Title: Space Power 2010
Subject: An examination of the deficiencies of US military space power.
Author(s): James L. Hyatt III; Paul L. Laugesen; Michael A. Rampino; Ronald R. Ricchi; Joseph H. Schwarz
DTIC Keywords: MILITARY DOCTRINE, SPACE DEFENSE, SPACE SYSTEMS, SPACE TECHNOLOGY, SPACE WARFARE, SPACE WEAPONS
Today’s US military space power is deficient. The US military has no
space-based force application systems and no anti-satellite weapons, the
latter being a key part of a space control capability. The US military also
has serious limitations in its ability to deploy and sustain space forces,
and minor limitations in its ability to perform the force enhancement
functions. The US military must recognize and correct these deficiencies
in order to remain a top space power. These deficiencies can be
corrected with existing or emerging technology especially with the aid of
official policies focused to encourage growth in commercial space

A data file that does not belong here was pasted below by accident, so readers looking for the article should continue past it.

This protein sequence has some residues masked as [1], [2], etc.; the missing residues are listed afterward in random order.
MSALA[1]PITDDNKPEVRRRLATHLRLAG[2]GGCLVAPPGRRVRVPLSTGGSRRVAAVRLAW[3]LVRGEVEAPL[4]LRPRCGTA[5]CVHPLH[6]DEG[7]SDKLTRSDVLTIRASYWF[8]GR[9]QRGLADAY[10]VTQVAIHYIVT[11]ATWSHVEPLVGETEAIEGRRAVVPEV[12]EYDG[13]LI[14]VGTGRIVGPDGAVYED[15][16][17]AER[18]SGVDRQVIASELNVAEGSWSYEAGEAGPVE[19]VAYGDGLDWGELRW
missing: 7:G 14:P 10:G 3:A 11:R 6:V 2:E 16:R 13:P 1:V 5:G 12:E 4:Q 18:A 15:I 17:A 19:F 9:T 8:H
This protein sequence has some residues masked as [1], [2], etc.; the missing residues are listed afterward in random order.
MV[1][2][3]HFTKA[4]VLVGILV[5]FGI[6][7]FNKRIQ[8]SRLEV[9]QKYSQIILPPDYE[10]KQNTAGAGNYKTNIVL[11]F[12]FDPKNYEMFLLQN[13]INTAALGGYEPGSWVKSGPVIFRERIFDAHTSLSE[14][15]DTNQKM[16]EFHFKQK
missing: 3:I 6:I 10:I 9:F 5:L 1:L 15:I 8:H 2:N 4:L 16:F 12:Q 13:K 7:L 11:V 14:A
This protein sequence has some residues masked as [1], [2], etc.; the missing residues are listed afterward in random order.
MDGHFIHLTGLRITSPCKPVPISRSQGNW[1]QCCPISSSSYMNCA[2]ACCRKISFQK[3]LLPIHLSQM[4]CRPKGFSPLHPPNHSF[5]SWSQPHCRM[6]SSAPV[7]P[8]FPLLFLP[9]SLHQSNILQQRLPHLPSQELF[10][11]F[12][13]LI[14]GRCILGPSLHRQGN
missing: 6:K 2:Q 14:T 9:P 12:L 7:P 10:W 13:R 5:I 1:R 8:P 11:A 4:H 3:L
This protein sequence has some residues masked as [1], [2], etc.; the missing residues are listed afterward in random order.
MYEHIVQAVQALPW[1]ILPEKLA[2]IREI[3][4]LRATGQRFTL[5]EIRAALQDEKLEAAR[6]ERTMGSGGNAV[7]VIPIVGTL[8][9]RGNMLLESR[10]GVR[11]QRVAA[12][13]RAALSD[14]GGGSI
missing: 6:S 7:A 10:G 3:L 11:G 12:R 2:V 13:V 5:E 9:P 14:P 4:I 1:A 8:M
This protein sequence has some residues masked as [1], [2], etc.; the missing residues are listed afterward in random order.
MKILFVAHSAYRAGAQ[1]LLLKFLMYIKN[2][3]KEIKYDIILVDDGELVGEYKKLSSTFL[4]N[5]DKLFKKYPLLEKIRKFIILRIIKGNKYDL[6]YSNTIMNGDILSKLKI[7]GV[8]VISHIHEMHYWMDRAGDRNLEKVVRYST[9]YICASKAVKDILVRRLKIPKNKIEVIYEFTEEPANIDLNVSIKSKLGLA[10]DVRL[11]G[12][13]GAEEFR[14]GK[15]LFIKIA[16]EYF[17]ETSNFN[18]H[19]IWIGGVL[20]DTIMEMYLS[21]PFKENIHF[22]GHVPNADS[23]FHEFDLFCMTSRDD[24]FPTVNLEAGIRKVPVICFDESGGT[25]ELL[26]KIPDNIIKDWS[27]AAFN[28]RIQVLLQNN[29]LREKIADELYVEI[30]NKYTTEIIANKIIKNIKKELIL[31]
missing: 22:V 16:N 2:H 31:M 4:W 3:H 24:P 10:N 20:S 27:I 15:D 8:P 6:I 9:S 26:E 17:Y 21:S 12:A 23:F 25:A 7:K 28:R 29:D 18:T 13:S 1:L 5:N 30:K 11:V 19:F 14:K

A working lexicon is created to assist in the process of analyzing US space power and in developing a desirable vision for its future. The authors first derive a definition of space power and military space power by drawing on scholarly interpretations of the notions of space and power. The authors then describe five elements of military space power. Guided by this formal concept of military space power and its elements, the authors present six basic Space Power 2010 concepts of operations (CONOPS). These six CONOPS are space strike, information blockade, space denial, omniscience/omnipresence, operational spacelift, and massively proliferated and networked microsat constellations. Tailored to address current deficiencies in US military space power, these CONOPS are exhibited in notional future scenarios and classroom briefings in order to help the reader visualize a variety of effects. Finally, the authors present technological, organizational, and doctrinal requirements, as well as contextual elements, for the Space Power 2010 vision.